WHAT is the population of Paisley?

About 75,000? Give it some time and that is how many will claim they were at Hampden to witness this little piece of history. Only a knot of around 5000 St Mirren fans actually had enough courage and faith in their team to turn up and see what would happen against Celtic. What a reward they got for that commitment. St Mirren pulled off what many previously considered unthinkable, and remarkably brought down Celtic in the Scottish Communities League Cup semi-final.

It was such a wonderful day for the Paisley club that the side needs to finish the job by winning the final against Hearts on March 17. They will be up against a weaker team that day but one that will surely rise to the occasion in a way that Celtic abjectly failed to yesterday. Too many of their players went through the motions as if the League Cup was beneath them. The collective mediocrity of the performance was an affront to the 20,000 or so of their own supporters who came along. St Mirren played as well as they could have hoped to, but Celtic must consider going out of the cup, with such a tame defeat, as unpardonable.

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St Mirren are 11th out of 12 in the Clydesdale Bank Premier League for a reason. They have been unimpressive for most of the season and gave no inkling of the tenacity and energy they would bring to this scrappy but compelling semi-final tie.

In Esmael Goncalves, Paul McGowan and Steven Thompson they had three goalscorers who ruthlessly capitalised on the carelessness and mistakes in Celtic's play. Goalkeeper Craig Samson saved a penalty and John McGinn and Conor Newton were tireless in midfield. St Mirren punched above their weight all over the pitch.

Hampden has wounded St Mirren before. Three years ago the final was theirs for the taking against a nine-man Rangers team only for them to fall to a Kenny Miller winner. No wonder they were biting their fingernails even after Thompson's goal put them 3-1 up on Celtic with 21 minutes left, lest they throw it all away again. They were on stronger ground this time – Charlie Mulgrew scored Celtic's second with literally the last kick of the match – and up against a team that, for once, showed a woeful lack of character, belief or quality.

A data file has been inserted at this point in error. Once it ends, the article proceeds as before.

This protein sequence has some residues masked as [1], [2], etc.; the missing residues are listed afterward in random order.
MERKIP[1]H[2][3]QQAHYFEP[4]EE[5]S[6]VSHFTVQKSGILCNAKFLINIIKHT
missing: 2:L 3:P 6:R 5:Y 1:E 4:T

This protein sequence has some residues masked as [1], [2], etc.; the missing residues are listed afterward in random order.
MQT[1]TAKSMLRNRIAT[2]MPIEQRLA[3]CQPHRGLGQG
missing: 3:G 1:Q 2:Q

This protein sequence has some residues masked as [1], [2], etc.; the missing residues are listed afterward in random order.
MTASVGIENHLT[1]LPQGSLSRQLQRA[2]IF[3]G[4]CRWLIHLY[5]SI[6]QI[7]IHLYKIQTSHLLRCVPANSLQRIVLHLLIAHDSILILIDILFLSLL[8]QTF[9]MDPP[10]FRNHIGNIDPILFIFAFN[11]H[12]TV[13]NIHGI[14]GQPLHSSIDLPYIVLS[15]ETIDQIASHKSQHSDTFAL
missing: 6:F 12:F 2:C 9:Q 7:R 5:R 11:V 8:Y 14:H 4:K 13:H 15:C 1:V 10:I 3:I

What a wretched day it was for Celtic. A possible treble was cheaply thrown away with the worsening of a poor recent record at Hampden. That is now three straight defeats here and only four wins from the last nine visits. If a cup final defeat by Rangers might have been expected in that sequence, then the losses to Ross County, Hearts, Kilmarnock and now St Mirren were not.

The postmortem will be long and merciless. It remains a curious characteristic of Neil Lennon's Celtic that no matter the great heights they scale – beating Barcelona et al – they periodically stumble when they are the overwhelming favourites. Hampden was cold and dreich, with swathes of empty seats doing little for the spectacle, but the great sides – sides which win trebles – regularly overcome far greater discouragements.

St Mirren rose more to the occasion than Celtic. They capitalised when they were afforded too much room in midfield. When Celtic were slow into tackles, St Mirren won them and tried to build moves. Their lack of quality often let them down, but they always attempted to play and they made this their day when the expectation was that they would be buried.

Goncalves, the 21-year-old Portuguese newly arrived on loan, stole in front of Mulgrew to poke a finish into the corner for the opening goal in eight minutes. Gary Hooper, whose passable performance elevated him above any team-mate, clipped the bar with a shot and then Georgios Samaras did so with a header. St Mirren held on until Lassad Nouioui and Scott Brown opened them up down the left, the latter firing a ball into the goalmouth which Hooper tapped in.

When Jim Goodwin was harshly judged to have handled – Lassad's shot flashed off his chest on to his arm – Celtic had a penalty and the game seemed to have its turning point. Instead Mulgrew's limp kick was saved by Samson, continuing Celtic's appalling ratio of converted penalties.

Mulgrew had an awful day regardless of his late, long-range goal. When he threw up his arms at Gary Teale's cross it was a handball and the game had its second penalty, this one buried firmly to Lukasz Zaluska's left by McGowan.

The tie had taken an unexpected turn and when Thompson expertly volleyed a Marc McAusland cross past the goalkeeper – Celtic's defenders were nowhere – Hampden suddenly realised something exceptional was unfolding.

Mulgrew, Kris Commons and Joe Ledley, twice, had scrambled and desperate attempts but St Mirren were never subjected to a prolonged battery. Celtic finished the game as they had performed throughout: making the odd chance but never raising above a numbing mediocrity.

As the Celtic support began to melt from the terraces the St Mirren section went wild. Many more will mobilise for the cup final but, boy, this semi-final fed the 5000.